In October 2018, a news story broke of a ‘Whale jail’ in the Far East of Russia. The media threw the spotlight on 11 orcas and 87 beluga whales held captive in small cramped enclosures at Srednyaya Bay close to Nakhodka.
A Brief History of Whaling
It’s an incredibly sad fact that whaling is a huge business. Whaling (the capture of whales) has been conducted for thousands of years. Some evidence suggests our ancestors were hunting whales as far back as 8,000 years ago. Boats would scare the whale into the shallow shores where hunters would kill the animals.
The entire animal would be used – the meat, skin, organs and blubber were consumed. The bones were used to make tools or in construction.
As humans developed tools so too did whaling techniques develop. Harpoons were thrown into the whale. A large
During the industrial revolution, whale meat and blubber was used as oil and as a result, whaling increased. Whalebone or
As early as the 17th century, whaling ships were factory ships. Meaning the whale was caught, dragged onto the boat and the meat was processed on the ship. This meant that more whales could be caught in a single expedition and whalers could spend more time out at sea.
During the 19th century, speedy harpoon vessels were developed and used to make whaling much easier for the whalers.
In modern times, whaling remains a lucrative business.
How Much is a Whale Worth?
The obvious and only answer to the question ought to be priceless. An animal’s life should not have a value placed upon it.
However, the cold hard fact remains that whales do sell and for a huge profit. Whale meat remains a delicacy in Japan, Norway and Iceland.
In Japan, a superior cut of whale meat costs around £16.00 – compared to a cut of beef costing approximately £11.00.
A whole small minke whale can fetch over $100,000. The larger whales, such as orcas (primarily sold to entertainment parks) can sell for over $2 million dollars.
Why does Whaling Still Happen today?
Commercial whaling was officially banned by the International Whaling Commission in 1986. However, Japan, Norway and Iceland refuse to cease whaling activities. Japan claims that their whaling activities are for the purposes of ‘scientific research’ – (an internationally accepted lie and a cover for their commercial whaling activities) and are thus not commercial. The Japanese then sell the whale meat on the market.
Norway objected to the ban from the International Whaling Committee and are therefore not bound by the ban. The Norwegian government set their own quotas each year for the maximum number of whales permitted to be caught. The whale meat is consumed in Norway or exported to Japan.
Like Norway, Iceland continues to hunt claiming the meat is popular with tourists and thus there is a demand. However, the Icelandic government has come under increasing scrutiny while activists point out that whale watching rather than whale eating is more popular with tourists.
So, Why were the Whales in Russia Captured?
The Russian government permits the capture of whales for scientific research. However, Greenpeace believes the whales had been destined to be sold in China into one of the country’s 44 ocean theme parks. The popularity of these ocean theme parks in China has increased in recent years thus increasing the demand for whales.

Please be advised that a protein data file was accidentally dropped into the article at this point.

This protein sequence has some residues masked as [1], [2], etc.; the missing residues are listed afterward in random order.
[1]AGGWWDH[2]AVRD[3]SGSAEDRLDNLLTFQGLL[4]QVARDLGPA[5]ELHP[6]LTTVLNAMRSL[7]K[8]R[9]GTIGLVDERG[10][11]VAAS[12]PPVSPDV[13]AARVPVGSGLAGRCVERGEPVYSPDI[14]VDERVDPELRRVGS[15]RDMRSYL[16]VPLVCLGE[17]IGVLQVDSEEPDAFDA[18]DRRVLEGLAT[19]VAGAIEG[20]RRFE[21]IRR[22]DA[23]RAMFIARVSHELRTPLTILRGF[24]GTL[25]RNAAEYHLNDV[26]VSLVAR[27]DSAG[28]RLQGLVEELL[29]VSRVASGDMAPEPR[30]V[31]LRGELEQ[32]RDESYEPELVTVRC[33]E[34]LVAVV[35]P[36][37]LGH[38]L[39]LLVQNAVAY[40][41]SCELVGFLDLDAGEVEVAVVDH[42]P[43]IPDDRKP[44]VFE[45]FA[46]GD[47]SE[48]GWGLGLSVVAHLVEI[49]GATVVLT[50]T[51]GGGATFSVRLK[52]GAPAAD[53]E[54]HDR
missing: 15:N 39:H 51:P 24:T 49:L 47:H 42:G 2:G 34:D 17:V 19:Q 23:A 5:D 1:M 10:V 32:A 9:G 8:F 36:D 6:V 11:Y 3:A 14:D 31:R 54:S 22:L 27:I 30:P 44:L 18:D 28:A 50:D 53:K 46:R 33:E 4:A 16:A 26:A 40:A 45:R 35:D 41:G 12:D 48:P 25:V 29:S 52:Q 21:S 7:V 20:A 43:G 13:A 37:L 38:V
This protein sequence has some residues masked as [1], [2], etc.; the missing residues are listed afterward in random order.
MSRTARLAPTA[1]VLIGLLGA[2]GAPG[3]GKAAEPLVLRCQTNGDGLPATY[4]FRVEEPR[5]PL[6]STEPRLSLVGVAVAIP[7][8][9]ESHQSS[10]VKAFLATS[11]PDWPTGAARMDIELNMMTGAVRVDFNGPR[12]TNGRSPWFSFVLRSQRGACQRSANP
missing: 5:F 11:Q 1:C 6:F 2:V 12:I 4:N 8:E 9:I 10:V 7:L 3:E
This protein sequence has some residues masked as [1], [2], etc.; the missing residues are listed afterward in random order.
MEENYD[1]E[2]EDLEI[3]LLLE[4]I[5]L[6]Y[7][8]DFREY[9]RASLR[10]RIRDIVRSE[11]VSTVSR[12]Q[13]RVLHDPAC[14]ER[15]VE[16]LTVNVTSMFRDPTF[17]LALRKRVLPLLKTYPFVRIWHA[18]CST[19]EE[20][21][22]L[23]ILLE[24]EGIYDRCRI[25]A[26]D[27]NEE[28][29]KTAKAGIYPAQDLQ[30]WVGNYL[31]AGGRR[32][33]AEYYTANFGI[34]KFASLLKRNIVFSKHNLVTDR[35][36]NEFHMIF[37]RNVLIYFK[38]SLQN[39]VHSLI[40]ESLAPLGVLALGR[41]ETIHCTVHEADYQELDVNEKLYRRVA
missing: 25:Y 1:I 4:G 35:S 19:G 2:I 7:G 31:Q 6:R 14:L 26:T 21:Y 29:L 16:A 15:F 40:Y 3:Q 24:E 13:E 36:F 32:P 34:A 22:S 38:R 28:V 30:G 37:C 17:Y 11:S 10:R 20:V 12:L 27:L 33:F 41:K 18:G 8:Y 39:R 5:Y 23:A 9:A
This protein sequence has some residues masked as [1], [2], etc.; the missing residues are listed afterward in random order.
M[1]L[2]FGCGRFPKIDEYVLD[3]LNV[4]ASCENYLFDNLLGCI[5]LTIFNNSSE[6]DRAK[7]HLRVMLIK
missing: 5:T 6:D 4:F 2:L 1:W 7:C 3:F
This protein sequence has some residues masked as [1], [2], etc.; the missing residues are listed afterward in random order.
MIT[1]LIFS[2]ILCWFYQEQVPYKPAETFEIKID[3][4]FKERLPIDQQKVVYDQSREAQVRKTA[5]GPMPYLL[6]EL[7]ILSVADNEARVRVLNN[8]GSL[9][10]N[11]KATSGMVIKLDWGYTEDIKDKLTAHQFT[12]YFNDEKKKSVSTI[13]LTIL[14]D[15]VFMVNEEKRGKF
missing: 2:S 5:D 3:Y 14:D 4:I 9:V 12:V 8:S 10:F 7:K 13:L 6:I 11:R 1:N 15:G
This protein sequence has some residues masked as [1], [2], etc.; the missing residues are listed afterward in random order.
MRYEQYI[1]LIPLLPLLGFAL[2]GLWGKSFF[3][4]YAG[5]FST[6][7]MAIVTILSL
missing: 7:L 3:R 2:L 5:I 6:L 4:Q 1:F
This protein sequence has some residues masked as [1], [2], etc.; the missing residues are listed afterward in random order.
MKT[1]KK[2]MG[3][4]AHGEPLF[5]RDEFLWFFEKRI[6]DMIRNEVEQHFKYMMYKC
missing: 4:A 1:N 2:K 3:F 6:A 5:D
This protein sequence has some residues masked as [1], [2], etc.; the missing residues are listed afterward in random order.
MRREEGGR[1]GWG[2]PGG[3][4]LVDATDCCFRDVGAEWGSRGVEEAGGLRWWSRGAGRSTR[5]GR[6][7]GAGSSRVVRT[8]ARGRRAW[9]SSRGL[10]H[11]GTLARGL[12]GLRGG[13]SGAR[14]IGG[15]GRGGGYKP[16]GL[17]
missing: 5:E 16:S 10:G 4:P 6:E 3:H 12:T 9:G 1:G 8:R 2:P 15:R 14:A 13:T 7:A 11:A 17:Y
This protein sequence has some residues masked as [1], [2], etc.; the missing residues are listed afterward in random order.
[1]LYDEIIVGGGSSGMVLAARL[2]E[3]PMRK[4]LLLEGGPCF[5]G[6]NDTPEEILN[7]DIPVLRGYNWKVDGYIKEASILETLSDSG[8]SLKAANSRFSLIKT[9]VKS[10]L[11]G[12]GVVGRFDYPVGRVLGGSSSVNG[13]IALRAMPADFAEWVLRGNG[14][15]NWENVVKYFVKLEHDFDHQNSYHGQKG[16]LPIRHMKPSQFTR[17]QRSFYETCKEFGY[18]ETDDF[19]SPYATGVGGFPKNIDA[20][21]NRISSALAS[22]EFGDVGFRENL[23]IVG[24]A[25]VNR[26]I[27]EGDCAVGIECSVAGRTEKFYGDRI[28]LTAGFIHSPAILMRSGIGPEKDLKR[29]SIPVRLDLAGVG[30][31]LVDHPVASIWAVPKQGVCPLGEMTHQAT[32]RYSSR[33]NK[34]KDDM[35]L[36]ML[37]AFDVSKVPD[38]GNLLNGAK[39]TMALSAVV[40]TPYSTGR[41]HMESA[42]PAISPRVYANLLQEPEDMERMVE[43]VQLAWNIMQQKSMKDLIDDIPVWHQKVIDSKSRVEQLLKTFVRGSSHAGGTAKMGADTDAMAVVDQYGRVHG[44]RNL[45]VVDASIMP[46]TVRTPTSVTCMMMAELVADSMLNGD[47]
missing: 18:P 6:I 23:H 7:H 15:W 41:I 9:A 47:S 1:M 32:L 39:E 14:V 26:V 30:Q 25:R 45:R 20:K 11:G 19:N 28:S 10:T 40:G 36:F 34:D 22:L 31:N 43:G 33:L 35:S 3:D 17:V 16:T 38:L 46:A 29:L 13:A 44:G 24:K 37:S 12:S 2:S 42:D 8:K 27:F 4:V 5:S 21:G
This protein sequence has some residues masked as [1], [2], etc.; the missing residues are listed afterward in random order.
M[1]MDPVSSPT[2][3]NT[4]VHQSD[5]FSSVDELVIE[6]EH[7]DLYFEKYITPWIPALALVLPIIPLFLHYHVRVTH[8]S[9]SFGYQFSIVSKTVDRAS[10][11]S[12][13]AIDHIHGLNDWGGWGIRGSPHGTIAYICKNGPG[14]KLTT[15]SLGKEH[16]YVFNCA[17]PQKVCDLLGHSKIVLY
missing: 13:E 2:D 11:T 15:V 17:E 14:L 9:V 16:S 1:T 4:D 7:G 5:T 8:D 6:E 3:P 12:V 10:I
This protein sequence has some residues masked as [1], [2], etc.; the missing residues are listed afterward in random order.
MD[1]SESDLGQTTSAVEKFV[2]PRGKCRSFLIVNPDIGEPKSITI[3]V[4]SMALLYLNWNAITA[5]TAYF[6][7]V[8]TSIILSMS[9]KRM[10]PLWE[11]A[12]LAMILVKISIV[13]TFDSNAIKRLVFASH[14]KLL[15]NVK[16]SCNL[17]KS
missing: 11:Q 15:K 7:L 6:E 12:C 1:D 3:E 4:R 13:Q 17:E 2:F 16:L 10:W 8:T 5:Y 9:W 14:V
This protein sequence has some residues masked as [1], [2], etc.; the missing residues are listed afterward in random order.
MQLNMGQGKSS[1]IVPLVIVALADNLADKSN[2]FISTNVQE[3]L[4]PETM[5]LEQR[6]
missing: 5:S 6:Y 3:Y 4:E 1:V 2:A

Orcas and Beluga whales
Following the release of the American documentary film, Blackfish in 2013, Seaworld came under severe scrutiny for its treatment of its resident whales. (Seaworld currently holds 20 orcas).
Seaworld saw a drop in visitors following the release of the film which served to highlight to extent of the problem. In 2016, Seaworld ended its orca breeding programme. However, as yet, the company have not indicated that they intend to release the whales back into the wild.
As the spotlight was thrown onto the cruel practice of keeping and breeding orcas in the West, The Chimelong Group in China announced it would begin its own orca breeding programme. The Chimelong Group are China’s largest amusement park company. They recently purchased 9 orcas which had been captured in the Russian seas and have transported them to the ‘Ocean Kingdom’ theme park to establish their orca breeding programme.
Captivity and Behavioural Problems in Orcas
Orcas kept in an unnatural environment can develop aggressive behaviours.
A total of 63 incidents of aggression towards humans have been recorded of orcas in captivity. 4 fatal and 12 in which the person was severely injured. Compared with 6 (all non-fatal) encounters in the wild.
These unnatural behaviours were exemplified in the film ‘Blackfish’ with the death of Seaworld trainer Dawn Brancheau in 2010. An orca named Tilikum dragged the trainer down to the bottom of its enclosure to her death. In 1991, Tilikum and another 2 orcas drowned another trainer and in 1999, Tilikum was responsible or the drowning of a man who broke into the park at night.
In the wild, Orcas do not eat humans nor do they naturally act aggressively towards people. Like all whales, orcas are friendly, sociable and curious creatures and encounters with humans are for the most part playful and sociable interactions.